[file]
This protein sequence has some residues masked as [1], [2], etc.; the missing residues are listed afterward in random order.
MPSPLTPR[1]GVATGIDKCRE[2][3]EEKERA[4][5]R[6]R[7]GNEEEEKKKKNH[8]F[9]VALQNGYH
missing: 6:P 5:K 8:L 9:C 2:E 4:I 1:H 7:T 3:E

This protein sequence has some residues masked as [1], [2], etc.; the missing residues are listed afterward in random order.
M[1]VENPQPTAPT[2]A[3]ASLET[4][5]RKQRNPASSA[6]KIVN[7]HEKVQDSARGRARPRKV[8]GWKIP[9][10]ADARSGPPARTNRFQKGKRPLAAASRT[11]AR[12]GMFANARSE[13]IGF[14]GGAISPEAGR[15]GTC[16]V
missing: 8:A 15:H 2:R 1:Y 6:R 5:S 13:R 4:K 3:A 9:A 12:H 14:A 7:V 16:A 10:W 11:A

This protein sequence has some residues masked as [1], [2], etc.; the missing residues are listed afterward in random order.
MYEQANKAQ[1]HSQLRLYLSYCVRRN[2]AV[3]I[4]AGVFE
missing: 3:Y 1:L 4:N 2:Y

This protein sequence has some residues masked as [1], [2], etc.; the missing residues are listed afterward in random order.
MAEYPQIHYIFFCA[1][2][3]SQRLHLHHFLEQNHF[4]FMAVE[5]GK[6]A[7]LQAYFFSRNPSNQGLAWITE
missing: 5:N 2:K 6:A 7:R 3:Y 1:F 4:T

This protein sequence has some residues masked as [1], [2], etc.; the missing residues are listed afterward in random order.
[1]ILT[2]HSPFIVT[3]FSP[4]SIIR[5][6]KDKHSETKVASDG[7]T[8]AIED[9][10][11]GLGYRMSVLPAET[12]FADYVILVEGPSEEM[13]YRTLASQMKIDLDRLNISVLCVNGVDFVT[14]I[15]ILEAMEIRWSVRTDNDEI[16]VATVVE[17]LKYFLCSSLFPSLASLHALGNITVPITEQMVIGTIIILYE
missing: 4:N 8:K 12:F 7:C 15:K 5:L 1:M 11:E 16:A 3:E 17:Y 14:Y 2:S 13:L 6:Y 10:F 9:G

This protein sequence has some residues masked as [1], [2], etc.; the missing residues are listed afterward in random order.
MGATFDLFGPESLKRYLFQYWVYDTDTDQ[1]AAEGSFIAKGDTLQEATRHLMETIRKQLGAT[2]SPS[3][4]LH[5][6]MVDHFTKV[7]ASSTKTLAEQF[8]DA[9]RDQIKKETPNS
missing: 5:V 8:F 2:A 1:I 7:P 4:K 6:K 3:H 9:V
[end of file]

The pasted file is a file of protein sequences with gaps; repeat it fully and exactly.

This protein sequence has some residues masked as [1], [2], etc.; the missing residues are listed afterward in random order.
MPSPLTPR[1]GVATGIDKCRE[2][3]EEKERA[4][5]R[6]R[7]GNEEEEKKKKNH[8]F[9]VALQNGYH
missing: 6:P 5:K 8:L 9:C 2:E 4:I 1:H 7:T 3:E

This protein sequence has some residues masked as [1], [2], etc.; the missing residues are listed afterward in random order.
M[1]VENPQPTAPT[2]A[3]ASLET[4][5]RKQRNPASSA[6]KIVN[7]HEKVQDSARGRARPRKV[8]GWKIP[9][10]ADARSGPPARTNRFQKGKRPLAAASRT[11]AR[12]GMFANARSE[13]IGF[14]GGAISPEAGR[15]GTC[16]V
missing: 8:A 15:H 2:R 1:Y 6:R 5:S 13:R 4:K 3:A 9:A 12:H 14:A 7:V 16:A 10:W 11:A

This protein sequence has some residues masked as [1], [2], etc.; the missing residues are listed afterward in random order.
MYEQANKAQ[1]HSQLRLYLSYCVRRN[2]AV[3]I[4]AGVFE
missing: 3:Y 1:L 4:N 2:Y

This protein sequence has some residues masked as [1], [2], etc.; the missing residues are listed afterward in random order.
MAEYPQIHYIFFCA[1][2][3]SQRLHLHHFLEQNHF[4]FMAVE[5]GK[6]A[7]LQAYFFSRNPSNQGLAWITE
missing: 5:N 2:K 6:A 7:R 3:Y 1:F 4:T

This protein sequence has some residues masked as [1], [2], etc.; the missing residues are listed afterward in random order.
[1]ILT[2]HSPFIVT[3]FSP[4]SIIR[5][6]KDKHSETKVASDG[7]T[8]AIED[9][10][11]GLGYRMSVLPAET[12]FADYVILVEGPSEEM[13]YRTLASQMKIDLDRLNISVLCVNGVDFVT[14]I[15]ILEAMEIRWSVRTDNDEI[16]VATVVE[17]LKYFLCSSLFPSLASLHALGNITVPITEQMVIGTIIILYE
missing: 4:N 8:K 12:F 7:C 15:K 5:L 1:M 11:E 16:A 3:E 17:Y 14:Y 2:S 13:L 6:Y 10:F 9:G

This protein sequence has some residues masked as [1], [2], etc.; the missing residues are listed afterward in random order.
MGATFDLFGPESLKRYLFQYWVYDTDTDQ[1]AAEGSFIAKGDTLQEATRHLMETIRKQLGAT[2]SPS[3][4]LH[5][6]MVDHFTKV[7]ASSTKTLAEQF[8]DA[9]RDQIKKETPNS
missing: 5:V 8:F 2:A 1:I 7:P 4:K 6:K 3:H 9:V